There is a 18% pay gap between men and women in Australia, meaning that for every $1 men earn, women are getting 82c.
For educated women, the situation is even worse still, as women with a tertiary education earn 30% less than their equivalently educated male counterparts - that's just 70c for every $!!
Female surgeons earn 41% less than male surgeons and those few female CEOs earn only 2/3rds of the median wage of their male counterparts.
Perhaps the most worrying thing is THE PAY GAP IN AUSTRALIA IS ACTUALLY INCREASING. When it comes to pay, we are going BACKWARDS on gender equality. The pay gap is at the same level it was in 1972, almost 4 decades ago!
Equal Pay Day - 4 September 2010 Equal Pay Day was held on Tuesday 1 September in Australia in 2009, to signify the point into a year that a woman must work to earn what a man made in the previous financial year.
In 2010, that day has shifted further out to 4 September, representing an increase in the gender pay gap from 17% in 2009 to 18% in 2010.
Do you believe in equal pay for equal work? We do. But not everyone gets it.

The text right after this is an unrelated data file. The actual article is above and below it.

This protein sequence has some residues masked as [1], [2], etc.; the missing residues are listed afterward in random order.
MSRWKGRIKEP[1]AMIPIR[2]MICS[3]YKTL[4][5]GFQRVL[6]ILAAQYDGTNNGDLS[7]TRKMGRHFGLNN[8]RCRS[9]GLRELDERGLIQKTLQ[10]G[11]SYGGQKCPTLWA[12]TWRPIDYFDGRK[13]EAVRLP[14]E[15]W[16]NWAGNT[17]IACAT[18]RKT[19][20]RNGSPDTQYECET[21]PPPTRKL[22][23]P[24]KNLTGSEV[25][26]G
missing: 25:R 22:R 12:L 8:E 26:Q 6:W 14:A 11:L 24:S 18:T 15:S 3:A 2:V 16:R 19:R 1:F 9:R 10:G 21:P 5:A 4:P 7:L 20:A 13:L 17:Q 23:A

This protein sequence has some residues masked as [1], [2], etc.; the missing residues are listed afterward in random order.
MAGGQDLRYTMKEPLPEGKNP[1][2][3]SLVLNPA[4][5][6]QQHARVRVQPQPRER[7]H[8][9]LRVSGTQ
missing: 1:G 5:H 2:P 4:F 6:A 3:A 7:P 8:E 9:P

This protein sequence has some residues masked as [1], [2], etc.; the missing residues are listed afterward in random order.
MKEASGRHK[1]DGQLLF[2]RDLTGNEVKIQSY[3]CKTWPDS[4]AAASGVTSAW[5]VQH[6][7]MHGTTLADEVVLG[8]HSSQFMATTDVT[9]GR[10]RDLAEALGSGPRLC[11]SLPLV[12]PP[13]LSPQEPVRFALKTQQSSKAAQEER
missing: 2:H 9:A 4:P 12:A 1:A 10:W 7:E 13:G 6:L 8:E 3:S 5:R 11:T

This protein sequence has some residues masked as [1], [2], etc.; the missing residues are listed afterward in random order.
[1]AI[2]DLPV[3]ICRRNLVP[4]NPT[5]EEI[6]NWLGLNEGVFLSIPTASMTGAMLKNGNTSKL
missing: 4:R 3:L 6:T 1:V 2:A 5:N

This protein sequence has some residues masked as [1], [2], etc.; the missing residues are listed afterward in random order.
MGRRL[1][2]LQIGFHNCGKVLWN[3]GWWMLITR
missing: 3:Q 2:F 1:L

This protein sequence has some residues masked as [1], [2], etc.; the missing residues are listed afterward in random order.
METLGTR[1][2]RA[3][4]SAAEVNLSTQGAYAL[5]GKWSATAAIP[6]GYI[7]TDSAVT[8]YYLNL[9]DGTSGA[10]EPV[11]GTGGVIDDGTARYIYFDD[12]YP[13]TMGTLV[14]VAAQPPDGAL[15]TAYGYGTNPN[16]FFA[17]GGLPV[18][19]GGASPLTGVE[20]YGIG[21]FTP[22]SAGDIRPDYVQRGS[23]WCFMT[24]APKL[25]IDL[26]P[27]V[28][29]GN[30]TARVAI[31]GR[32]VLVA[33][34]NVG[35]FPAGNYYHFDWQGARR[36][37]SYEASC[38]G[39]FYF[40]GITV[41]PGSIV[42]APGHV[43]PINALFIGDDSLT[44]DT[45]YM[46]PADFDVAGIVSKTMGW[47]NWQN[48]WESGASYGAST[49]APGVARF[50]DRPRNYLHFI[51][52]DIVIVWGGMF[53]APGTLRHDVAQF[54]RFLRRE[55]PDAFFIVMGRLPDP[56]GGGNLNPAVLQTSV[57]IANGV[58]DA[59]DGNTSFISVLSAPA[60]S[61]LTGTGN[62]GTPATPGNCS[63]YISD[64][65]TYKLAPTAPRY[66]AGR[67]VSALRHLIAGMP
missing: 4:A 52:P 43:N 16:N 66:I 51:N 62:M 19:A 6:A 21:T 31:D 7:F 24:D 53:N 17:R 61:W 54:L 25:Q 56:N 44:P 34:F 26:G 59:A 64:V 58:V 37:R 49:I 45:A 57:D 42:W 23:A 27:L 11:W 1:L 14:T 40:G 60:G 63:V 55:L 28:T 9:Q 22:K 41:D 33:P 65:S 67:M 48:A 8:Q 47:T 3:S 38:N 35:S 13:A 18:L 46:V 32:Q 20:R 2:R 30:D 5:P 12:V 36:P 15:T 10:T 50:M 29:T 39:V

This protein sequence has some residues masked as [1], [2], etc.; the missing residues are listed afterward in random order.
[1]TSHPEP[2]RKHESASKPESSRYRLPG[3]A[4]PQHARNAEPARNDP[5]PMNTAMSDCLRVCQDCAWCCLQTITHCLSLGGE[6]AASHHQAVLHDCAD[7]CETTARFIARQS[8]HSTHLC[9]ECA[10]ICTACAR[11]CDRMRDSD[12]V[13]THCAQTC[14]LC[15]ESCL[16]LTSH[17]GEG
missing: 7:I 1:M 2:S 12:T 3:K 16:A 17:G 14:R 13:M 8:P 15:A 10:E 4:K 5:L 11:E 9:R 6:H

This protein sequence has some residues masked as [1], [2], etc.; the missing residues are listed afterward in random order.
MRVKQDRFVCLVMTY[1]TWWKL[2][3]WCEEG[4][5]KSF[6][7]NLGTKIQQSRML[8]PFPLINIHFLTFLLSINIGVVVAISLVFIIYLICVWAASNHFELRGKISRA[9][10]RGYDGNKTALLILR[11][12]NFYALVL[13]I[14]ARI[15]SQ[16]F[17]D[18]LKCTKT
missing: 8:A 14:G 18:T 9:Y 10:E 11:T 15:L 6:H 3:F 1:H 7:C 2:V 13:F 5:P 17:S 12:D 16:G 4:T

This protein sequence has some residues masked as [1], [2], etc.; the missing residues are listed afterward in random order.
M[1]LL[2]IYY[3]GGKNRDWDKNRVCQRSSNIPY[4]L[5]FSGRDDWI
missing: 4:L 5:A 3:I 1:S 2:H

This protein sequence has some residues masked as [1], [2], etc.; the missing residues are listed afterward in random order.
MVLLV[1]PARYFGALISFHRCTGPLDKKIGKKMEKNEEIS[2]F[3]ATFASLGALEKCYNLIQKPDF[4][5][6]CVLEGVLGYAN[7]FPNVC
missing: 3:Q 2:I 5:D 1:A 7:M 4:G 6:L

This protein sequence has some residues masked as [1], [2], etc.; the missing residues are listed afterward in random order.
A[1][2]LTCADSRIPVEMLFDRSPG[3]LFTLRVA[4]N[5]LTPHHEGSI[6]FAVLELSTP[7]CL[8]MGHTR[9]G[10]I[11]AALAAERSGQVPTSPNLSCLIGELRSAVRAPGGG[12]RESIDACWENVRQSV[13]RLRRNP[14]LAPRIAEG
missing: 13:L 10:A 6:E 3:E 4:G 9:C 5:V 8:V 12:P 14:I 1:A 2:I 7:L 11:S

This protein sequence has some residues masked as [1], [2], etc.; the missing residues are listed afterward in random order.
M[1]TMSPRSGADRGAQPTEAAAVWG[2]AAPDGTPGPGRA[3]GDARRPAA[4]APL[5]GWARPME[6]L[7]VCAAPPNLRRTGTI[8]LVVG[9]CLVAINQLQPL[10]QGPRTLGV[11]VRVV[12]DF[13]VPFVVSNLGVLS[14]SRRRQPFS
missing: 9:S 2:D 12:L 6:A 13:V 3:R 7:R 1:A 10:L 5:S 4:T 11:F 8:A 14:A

Here are the facts:
Women working full-time, year-round in Australia are paid only about 82 cents for every dollar earned by men
A 1% decrease, rather than the 1% increase witnessed, in the 2009 gender pay gap of 17% to 16% would have increased GDP per capita by approximately $260 which equates to approx. $5,497Million or 0.5% of GDP
The 2009 pay gap of 17% was estimated to cost the Australian economy $93Billion. That cost just got higher
Lower wages mean less lifetime earnings for women giving them a lifetime of fewer choices
Some women in CEO and finance positions earn less than half of their male equivalents
The pay gap is higher in the private sector (21.7%) than in the public sector (12.1%)
The average superannuation payout to a woman is projected to be $150,000, that’s half of the average payout to a man in 2010-11
The 18% gender pay gap is a national average that opens up to over 29.3% in some industry sectors
Pay inequity reveals systemic discrimination and continued under-valuation of women’s work
Equal pay for women raises family income which means more money to spend on food, housing and child care
Single mothers and working families lose thousands of dollars annually to the wage gap
A NATSEM report released in March 2010 shows that simply being a woman accounts for 60% of the difference between men's and women's earnings
If things don't change, the average 25 year old male will earn $2.4Million over the next forty years; for the average 25 year old female, that figure is just $1.5Million
(Although, I dislike the use of the terms 'working families' as differentiated from 'single mothers' - after all, the single mother is WORKING to support her FAMILY. It's unfortunate that our vernacular is yet to embrace the truer, more inclusive meaning of 'family'.)
Last Edit: Sept 1, 2010 21:10:44 GMT -5 by emilykate